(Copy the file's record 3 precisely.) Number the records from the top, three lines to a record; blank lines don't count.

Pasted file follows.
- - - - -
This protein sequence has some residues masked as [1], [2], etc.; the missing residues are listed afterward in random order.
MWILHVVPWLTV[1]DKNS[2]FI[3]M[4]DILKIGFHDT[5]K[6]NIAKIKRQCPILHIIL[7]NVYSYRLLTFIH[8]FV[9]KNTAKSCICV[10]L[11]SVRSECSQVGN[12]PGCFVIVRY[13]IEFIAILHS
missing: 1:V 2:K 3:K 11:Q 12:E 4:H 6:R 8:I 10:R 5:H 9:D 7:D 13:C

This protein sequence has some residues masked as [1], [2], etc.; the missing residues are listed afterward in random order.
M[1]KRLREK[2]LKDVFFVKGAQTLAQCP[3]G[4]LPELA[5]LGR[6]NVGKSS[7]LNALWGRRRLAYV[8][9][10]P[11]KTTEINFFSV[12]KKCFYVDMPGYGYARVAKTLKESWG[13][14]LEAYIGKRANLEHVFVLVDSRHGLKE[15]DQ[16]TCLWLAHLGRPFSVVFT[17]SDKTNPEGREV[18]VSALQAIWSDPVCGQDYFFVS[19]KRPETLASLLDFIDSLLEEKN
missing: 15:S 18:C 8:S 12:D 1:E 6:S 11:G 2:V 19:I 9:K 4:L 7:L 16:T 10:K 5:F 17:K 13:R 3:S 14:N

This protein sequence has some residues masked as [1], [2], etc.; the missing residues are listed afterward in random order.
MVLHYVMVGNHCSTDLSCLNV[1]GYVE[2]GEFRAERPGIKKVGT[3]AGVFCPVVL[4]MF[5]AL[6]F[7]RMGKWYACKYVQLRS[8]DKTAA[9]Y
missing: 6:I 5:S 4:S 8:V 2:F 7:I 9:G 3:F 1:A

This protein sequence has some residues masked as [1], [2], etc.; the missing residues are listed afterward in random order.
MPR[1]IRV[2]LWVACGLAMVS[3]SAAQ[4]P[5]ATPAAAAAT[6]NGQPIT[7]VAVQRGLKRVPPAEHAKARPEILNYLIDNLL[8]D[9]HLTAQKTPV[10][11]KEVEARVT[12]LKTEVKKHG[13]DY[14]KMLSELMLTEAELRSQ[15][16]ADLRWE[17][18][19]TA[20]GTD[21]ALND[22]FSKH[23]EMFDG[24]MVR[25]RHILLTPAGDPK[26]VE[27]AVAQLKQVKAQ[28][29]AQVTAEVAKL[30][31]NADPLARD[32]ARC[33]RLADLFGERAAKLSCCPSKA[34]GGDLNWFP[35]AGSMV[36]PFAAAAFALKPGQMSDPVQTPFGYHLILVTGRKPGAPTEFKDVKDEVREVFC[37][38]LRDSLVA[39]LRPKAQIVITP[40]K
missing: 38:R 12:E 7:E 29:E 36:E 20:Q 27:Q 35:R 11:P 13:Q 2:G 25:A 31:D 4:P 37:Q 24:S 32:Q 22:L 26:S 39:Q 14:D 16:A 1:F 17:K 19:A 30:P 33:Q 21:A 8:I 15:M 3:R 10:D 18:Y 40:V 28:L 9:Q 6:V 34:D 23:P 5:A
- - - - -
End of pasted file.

This protein sequence has some residues masked as [1], [2], etc.; the missing residues are listed afterward in random order.
MVLHYVMVGNHCSTDLSCLNV[1]GYVE[2]GEFRAERPGIKKVGT[3]AGVFCPVVL[4]MF[5]AL[6]F[7]RMGKWYACKYVQLRS[8]DKTAA[9]Y
missing: 6:I 5:S 4:S 8:V 2:F 7:I 9:G 3:F 1:A